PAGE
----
My son caught the roller skating bug, so I figured he would love skating around the driveway this summer. After all, it’s an excellent form of exercise!
Since wanting to skate on his own, I was sure to not only invest in a helmet, but knee and elbow pads.
Asphalt can really do a number on these sensitive areas, so when he skates, he skates fully protected!
5) Red Flag Berries
If you grow your own strawberries or raspberries, your small children may be used to plucking off a fruit to enjoy as an impromptu snack. But, during summer when flowers and fruits are growing full force, you need to watch out for poisonous berries.
It takes just a moment for a child to pop one in their mouth, so scan your property thoroughly to ensure you are aware if any are nearby. And, if so, be sure to label the bush or area of yard off limits.
Don’t be afraid to literally string yellow tape across the area where your child is not allowed to be!
6) Leave the Bugs Alone
Searching for and collecting bugs can be a really fun activity in the summer. But, it’s not the safest thing to do!
Besides the fact that numerous children are allergic to bees, there is also a creepy, crawly little culprit that can make your kiddos sick. Many caterpillars are poisonous and can sting!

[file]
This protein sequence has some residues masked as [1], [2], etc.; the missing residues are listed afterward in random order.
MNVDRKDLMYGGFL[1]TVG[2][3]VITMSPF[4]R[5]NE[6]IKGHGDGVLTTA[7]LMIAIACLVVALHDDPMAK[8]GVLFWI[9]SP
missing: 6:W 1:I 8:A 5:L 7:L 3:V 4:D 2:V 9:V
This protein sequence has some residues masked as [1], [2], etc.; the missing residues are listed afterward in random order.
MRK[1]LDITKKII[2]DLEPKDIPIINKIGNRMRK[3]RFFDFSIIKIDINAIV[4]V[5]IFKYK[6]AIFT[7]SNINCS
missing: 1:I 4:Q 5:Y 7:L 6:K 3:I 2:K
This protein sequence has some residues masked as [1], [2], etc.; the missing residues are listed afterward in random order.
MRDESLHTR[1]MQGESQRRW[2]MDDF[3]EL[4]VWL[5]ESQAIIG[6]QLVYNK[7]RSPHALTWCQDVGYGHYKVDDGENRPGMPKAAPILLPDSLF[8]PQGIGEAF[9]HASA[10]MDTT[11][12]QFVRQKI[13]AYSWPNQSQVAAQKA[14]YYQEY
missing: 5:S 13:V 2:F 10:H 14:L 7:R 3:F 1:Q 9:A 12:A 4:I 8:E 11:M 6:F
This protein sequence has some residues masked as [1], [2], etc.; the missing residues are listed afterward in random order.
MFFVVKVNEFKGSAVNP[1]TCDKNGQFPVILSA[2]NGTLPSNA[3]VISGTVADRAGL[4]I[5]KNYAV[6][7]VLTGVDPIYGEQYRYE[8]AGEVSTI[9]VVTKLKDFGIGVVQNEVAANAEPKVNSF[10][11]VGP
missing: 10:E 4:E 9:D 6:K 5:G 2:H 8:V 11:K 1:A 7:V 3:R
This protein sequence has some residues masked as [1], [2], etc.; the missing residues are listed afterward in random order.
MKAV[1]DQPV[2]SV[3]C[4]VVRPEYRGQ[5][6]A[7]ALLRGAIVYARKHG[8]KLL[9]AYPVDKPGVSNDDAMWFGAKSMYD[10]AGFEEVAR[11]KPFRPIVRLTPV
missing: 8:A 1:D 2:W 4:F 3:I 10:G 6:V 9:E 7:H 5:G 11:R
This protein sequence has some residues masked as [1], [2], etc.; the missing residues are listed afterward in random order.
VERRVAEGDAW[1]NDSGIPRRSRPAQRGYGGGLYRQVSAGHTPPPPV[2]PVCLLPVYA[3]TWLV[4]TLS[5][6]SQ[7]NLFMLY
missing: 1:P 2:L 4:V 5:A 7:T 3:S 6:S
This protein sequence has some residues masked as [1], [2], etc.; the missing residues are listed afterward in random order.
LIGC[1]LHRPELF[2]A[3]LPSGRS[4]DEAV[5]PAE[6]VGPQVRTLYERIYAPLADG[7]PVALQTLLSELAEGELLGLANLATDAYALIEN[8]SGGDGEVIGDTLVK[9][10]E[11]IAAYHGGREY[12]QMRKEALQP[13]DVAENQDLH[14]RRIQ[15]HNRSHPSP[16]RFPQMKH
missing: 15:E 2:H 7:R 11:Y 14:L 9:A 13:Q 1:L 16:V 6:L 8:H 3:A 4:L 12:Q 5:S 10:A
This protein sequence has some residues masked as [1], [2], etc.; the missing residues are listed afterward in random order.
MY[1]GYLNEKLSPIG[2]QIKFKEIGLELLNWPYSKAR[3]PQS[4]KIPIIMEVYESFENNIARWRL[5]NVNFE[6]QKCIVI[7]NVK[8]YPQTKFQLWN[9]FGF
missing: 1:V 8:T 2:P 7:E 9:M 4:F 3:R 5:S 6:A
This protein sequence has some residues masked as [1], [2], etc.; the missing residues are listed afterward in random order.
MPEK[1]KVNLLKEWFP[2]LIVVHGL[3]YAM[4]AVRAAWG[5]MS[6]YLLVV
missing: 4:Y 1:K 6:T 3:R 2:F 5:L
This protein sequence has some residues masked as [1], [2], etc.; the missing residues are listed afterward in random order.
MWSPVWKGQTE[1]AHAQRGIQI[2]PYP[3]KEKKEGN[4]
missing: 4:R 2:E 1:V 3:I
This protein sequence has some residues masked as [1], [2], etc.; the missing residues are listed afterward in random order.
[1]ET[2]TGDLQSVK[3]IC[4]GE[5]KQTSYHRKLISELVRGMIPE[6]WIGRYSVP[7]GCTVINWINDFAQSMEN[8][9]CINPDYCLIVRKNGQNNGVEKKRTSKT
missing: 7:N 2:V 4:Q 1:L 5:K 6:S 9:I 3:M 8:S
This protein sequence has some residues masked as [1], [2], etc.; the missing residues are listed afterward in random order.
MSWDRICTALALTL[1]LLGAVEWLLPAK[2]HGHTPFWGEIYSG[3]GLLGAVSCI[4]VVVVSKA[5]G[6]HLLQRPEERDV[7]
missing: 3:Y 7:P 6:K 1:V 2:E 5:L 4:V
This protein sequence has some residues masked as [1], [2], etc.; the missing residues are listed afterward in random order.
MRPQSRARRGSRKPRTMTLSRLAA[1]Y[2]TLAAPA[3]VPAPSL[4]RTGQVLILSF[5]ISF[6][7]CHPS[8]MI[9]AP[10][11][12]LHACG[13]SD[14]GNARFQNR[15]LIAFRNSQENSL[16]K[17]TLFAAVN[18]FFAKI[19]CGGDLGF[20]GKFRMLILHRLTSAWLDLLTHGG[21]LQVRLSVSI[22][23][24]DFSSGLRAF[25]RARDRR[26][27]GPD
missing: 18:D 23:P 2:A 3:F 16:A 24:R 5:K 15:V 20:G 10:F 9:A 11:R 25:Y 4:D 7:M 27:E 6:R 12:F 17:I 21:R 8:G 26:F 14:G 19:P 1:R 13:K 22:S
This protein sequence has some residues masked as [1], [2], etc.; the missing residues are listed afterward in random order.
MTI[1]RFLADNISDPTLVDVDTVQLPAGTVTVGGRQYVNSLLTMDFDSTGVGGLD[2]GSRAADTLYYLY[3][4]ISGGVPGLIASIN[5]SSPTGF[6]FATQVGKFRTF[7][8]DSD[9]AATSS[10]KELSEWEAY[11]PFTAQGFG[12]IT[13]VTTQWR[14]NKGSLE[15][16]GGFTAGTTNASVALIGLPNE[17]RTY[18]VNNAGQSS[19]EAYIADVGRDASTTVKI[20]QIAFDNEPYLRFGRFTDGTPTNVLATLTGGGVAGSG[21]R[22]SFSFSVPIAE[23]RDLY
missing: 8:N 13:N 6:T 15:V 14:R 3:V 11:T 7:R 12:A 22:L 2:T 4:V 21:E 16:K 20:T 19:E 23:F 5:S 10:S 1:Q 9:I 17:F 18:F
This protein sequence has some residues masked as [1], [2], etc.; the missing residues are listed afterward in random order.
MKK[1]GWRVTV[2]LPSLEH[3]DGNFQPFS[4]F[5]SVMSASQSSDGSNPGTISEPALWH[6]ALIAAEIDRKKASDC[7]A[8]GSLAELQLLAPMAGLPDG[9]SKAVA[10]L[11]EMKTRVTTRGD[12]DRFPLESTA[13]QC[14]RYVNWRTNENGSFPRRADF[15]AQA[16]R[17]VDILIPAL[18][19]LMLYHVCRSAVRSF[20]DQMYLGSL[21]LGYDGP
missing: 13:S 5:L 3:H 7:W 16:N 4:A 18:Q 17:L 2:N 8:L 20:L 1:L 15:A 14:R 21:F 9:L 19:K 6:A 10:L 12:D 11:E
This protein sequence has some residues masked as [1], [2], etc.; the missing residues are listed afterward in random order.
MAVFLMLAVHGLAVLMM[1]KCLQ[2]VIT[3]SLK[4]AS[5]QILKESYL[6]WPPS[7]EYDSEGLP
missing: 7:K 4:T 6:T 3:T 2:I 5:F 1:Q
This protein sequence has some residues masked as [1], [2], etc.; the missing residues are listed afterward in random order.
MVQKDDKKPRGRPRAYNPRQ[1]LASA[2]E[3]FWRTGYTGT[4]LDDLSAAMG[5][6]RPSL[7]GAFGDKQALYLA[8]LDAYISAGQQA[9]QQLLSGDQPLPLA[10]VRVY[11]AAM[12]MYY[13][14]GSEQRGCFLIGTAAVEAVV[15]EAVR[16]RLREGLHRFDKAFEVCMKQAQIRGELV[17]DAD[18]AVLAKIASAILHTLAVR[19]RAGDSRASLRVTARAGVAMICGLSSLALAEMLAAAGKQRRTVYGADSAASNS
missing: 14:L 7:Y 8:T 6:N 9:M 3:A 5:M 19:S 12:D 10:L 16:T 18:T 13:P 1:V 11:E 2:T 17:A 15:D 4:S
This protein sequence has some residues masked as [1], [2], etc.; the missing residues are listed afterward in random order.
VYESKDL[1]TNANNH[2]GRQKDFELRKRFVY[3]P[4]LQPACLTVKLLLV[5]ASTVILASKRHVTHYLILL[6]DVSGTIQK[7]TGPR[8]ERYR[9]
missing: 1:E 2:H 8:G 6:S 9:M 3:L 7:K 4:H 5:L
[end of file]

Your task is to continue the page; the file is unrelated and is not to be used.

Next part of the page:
Not to mention, fire ants can also leave your kids in pain if they come in contact with them.
When searching around in tall grasses for bugs, they are also in danger of coming in contact with ticks, and falling victim to mosquito bites. Zika is a relatively new disease that is contracted through mosquito bites.
So, be sure to wear sleeves and pants in the evening, avoid stagnant bodies of water (be sure to dump out your water play table daily), and wear proper propellant. Mosquitoes hate lemongrass, so be sure to find a spray that contains the fragrance.
Lighting citronella candles in the evening is also a wise idea to not only keep mosquitoes away, but all bugs!
If you have the financial means, consider purchasing an outdoor pergola that allows you to be enclosed in mesh netting, so eating outdoors never becomes an unpleasant (or dangerous!) experience.
So, while bug collecting is definitely fun, it is something that should be done with parental guidance and with limitations.
7) Slather on Lots of Sunscreen
My son hates sunscreen. To him, it’s a form of torture!
He’s certainly not alone.